Let’s Enjoy Ohagi like Sanemi Shinazugawa! - Demon Slayer: Kimetsu no Yaiba Recipe

If you have been paying attention to the Demon Slayer: Kimetsu no Yaiba manga, you might have seen Sanemi Shinazugawa admit that he loves to cook and eat ohagi. His pride may not let him talk about it much, but we are not held back by such stipulations! If you haven’t been in Japan during the autumn and spring equinox, though, you may have not encountered ohagi before. So if you want to know why Sanemi loves this traditional treat so much, keep reading - we are going to teach you what it is, and how to make it yourself today!

As a warning, you’ll definitely need to pick up a few things from your local Asian supermarket, and this will be a lot easier if you have a rice cooker, too.

What is Ohagi?

Ohagi is a really traditional Japanese food made with glutinous rice and red bean paste, and can be coated in black sesame powder, kinako (soybean flour) powder, or even more red bean paste. In Japan, it’s eaten specifically during the autumn equinox season (a similar food called botamochi is eaten in the spring). Its also offered to one’s ancestors in special ceremonies. So why does Sanemi like it so much? While its never expressly stated in Demon Slayer: Kimetsu no Yaiba, we certainly have a guess. Red beans are thought to help dispel evil in Japanese lore, so maybe Sanemi likes to eat them to help with his powers in the Demon Slayer Corps! Ohagi is also a very old Japanese food, and since Demon Slayer’s setting has a historical Japanese vibe, the ohagi offers continuity in the time period.

So now that you know what ohagi is, and probably why Sanemi likes them so much (other than how delicious they are, of course), let’s get on to how you can make them yourself!

Ohagi (vegan friendly!)

Makes 12 pieces

What you need:

short-grain uncooked rice
1/2 cup

glutinous rice (“mochigome”)
1 cup

1 1/2 cups

1/4 tsp

red bean paste (“anko”)
1/2 lb

black sesame seeds
3 tbsp

soybean flour (“kinako”)
3 tbsp

2 tbsp

How to make:

  1. 1

    First, combine the short-grain rice and glutinous rice together in a bowl and rinse it a few times while stirring with your finger to remove any excess starch. When the water comes away clean, the rice is ready.

  2. 2

    Put the rice in your rice cooker with the water and let it soak in there for about twenty minutes. After the rice has soaked, you can cook it on the rice cooker’s normal setting.

  3. 3

    Next, you can make the ohagi toppings while the rice is soaking and cooking. Take your black sesame seeds and grind them into a powder (you can use a mortar and pestle if you have them!). Mix in 1 tbsp of sugar and leave to the side in a bowl. Next, mix the other 1 tbsp of sugar with the soybean flour and put it in another bowl. Luckily you don’t need to do anything to the red bean paste!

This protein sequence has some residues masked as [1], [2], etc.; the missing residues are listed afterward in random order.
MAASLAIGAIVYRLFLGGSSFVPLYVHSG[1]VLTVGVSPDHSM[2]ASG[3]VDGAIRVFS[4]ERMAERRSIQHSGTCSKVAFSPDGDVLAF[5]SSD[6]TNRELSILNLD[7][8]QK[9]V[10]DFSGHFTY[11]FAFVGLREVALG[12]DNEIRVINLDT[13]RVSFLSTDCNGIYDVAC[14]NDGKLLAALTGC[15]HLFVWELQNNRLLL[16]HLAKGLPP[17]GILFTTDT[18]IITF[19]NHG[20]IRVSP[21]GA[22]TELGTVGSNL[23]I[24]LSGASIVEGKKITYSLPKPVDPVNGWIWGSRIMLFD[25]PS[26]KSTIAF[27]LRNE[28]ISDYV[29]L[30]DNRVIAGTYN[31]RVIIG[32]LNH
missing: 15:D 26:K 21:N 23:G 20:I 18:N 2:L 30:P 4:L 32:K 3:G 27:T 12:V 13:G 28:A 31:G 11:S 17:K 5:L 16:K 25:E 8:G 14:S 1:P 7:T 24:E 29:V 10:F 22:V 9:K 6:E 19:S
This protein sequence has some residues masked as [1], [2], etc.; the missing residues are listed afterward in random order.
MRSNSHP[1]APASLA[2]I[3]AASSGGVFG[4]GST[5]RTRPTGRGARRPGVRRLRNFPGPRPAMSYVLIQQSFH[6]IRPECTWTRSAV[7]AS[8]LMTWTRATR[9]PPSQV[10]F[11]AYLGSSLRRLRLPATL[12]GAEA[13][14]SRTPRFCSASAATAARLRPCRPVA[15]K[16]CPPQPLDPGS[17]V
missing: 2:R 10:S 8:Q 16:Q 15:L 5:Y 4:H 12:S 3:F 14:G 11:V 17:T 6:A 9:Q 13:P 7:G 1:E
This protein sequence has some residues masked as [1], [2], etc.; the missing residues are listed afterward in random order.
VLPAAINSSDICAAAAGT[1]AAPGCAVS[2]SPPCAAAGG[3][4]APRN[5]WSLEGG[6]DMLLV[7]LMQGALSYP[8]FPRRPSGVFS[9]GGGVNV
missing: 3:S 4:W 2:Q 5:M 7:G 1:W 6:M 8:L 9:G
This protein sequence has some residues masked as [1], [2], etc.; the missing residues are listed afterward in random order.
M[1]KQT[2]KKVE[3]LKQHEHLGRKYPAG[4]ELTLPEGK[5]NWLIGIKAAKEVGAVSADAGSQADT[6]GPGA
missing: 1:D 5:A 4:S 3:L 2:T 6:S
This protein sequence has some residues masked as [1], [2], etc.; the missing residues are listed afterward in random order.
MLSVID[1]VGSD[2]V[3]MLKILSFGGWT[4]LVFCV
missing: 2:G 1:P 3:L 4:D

4. 4

    When the rice is almost ready, make saltwater by adding the salt to 1/2 cup of water, and soak your wooden rolling pin or pestle in this saltwater. This will help the sticky glutinous rice not stick to your instrument when you are trying to pound it. Don’t dump the water out because you will need it several times.

  5. 5

    Start pounding the rice while it is still hot in the rice cooker bowl with a pestle or a rolling pin. If the rice starts to stick too much to it, soak it in the saltwater again. Continue to pound the rice until it is mostly mashed, but with a few rice grains still visible.

  6. 6

    With hands soaked in saltwater, take a small amount of the pounded rice in your hand and flatten it into a circle in your palm. Then, scoop a spoonful of red bean paste and put it in the centre of the rice patty. Finally, close the rice around the red bean paste so its in the middle. Do this until you do not have any more pounded rice (about 12 pieces).

  7. 7

    You can coat the balls with the soybean flour mix or black sesame mix by rolling them carefully in the bowl (use chopsticks if you want to keep your hands clean). You can also coat them in extra red bean paste by spreading it on plastic wrap, putting your ohagi in the middle, and wrapping the plastic wrap around it and pressing gently.

  8. 8

    Enjoy eating your ohagi - and embrace the power of the red beans!


Final Thought

While you are probably not out there slaying demons yourself and needing the added boost of red beans, and also unlikely to be offering ohagi to your ancestors, we hope you can enjoy making some ohagi all the same! These little sweets are filling and delicious, and taste distinctly “Japanese.” We highly recommend making a batch of ohagi for the next time you’re watching or reading Demon Slayer: Kimetsu no Yaiba - and letting yourself become one with Sanemi as you ingest the power of the red beans! If you like it, try having a cup of green tea on the side, too.

Have you tried out our ohagi recipe yet? What did you think of it? Did you know what ohagi were the first time you heard Sanemi mention them in Demon Slayer: Kimetsu no Yaiba? Are there any other foods from anime that you would love a similar article and recipe about? Drop us a comment below!

Demon-Slayer-Kimetsu-no-Yaiba-1-Wallpaper-700x280 Let’s Enjoy Ohagi like Sanemi Shinazugawa! - Demon Slayer: Kimetsu no Yaiba Recipe


Author: Jet Nebula

Living the dream in Tokyo, where you can find me working at a theme café catered towards women. When I’m not writing for Honey’s, I’m working on original dystopian science fiction or blogging about Tokyo’s trendy coffee scene. I spend my free time in Harajuku and Shibuya wearing alternative Japanese street fashion. I love video games, J-rock, tattoos, and Star Wars.

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